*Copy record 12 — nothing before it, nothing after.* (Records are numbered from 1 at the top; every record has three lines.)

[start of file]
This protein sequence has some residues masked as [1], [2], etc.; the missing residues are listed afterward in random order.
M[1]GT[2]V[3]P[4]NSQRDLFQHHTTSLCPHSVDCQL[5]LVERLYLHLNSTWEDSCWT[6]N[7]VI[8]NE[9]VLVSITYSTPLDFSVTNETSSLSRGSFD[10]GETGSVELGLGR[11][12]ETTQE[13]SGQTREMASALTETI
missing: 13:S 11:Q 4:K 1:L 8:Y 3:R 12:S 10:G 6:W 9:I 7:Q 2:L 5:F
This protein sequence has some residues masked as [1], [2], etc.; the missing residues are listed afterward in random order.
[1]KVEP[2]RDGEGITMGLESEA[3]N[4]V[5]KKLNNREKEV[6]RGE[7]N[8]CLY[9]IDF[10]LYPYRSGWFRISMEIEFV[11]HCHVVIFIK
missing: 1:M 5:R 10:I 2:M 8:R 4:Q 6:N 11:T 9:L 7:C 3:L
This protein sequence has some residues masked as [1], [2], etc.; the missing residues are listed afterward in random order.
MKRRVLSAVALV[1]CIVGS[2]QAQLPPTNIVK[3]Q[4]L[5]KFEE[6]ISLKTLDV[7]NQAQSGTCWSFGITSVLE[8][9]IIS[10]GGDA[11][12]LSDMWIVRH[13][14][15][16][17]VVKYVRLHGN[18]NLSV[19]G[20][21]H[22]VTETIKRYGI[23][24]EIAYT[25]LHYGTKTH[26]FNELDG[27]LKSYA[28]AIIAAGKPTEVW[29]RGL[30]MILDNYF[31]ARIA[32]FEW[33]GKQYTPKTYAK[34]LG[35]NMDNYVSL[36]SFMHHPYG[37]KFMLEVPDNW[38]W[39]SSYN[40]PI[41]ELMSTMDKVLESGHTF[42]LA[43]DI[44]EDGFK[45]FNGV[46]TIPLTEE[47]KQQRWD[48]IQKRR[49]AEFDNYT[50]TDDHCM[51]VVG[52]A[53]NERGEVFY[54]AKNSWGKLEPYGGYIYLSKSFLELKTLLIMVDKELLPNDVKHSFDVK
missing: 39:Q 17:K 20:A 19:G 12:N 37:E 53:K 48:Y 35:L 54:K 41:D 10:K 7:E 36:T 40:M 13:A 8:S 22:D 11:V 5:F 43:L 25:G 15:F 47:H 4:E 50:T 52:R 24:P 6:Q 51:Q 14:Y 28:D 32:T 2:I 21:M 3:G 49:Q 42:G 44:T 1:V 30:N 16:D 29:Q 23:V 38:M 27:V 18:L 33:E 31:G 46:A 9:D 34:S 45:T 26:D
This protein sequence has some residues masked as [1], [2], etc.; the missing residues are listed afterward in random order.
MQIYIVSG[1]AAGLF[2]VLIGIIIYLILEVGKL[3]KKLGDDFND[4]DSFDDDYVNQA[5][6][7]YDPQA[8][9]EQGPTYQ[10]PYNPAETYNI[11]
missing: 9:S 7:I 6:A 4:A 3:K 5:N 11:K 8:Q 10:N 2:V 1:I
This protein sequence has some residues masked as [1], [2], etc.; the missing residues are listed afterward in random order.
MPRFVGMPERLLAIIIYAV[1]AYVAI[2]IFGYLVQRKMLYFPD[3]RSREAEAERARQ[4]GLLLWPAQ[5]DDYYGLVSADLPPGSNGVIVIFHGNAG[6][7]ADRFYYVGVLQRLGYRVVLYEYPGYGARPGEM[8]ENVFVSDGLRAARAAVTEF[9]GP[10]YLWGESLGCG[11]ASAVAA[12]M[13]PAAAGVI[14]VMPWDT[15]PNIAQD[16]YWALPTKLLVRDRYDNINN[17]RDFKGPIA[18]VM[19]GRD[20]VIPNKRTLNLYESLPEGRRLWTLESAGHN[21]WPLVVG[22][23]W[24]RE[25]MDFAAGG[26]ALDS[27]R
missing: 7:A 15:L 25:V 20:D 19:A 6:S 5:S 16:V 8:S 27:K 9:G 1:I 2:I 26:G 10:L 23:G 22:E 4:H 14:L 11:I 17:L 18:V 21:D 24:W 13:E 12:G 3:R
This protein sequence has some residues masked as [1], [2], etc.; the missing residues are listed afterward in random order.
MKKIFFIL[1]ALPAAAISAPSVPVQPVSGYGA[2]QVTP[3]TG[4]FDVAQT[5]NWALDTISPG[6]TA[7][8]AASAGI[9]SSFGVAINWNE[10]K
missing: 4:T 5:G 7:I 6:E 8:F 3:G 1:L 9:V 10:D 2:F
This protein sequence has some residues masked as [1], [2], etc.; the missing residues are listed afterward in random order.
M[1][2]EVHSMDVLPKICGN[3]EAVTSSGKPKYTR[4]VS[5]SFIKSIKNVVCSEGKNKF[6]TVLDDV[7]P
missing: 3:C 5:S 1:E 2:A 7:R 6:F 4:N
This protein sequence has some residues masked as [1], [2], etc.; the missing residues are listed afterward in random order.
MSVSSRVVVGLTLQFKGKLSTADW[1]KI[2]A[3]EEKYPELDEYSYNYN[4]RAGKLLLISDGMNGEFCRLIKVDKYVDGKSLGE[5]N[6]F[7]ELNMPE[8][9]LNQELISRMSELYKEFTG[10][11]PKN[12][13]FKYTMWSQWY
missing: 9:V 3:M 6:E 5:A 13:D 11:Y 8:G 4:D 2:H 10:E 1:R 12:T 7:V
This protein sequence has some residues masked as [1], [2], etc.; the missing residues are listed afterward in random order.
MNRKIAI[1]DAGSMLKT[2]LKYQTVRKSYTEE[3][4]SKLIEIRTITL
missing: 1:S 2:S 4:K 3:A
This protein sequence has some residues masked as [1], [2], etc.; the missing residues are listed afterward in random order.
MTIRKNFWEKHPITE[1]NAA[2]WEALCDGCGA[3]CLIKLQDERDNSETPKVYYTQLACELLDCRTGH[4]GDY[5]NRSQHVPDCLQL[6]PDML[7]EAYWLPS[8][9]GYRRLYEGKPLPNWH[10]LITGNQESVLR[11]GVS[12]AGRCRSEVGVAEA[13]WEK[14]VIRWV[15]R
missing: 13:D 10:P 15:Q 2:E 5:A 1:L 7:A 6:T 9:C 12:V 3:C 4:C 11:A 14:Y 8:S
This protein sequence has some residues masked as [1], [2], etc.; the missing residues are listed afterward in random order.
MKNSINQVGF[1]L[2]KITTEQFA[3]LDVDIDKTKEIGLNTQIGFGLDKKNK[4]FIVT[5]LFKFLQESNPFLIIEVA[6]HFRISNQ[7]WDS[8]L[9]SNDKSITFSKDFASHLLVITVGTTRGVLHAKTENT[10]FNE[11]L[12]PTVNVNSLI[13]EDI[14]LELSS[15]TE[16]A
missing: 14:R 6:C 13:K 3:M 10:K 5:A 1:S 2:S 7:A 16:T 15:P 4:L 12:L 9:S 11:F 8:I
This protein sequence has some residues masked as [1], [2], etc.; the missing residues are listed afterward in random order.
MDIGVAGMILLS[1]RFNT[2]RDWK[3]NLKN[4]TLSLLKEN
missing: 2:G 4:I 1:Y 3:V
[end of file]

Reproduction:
This protein sequence has some residues masked as [1], [2], etc.; the missing residues are listed afterward in random order.
MDIGVAGMILLS[1]RFNT[2]RDWK[3]NLKN[4]TLSLLKEN
missing: 2:G 4:I 1:Y 3:V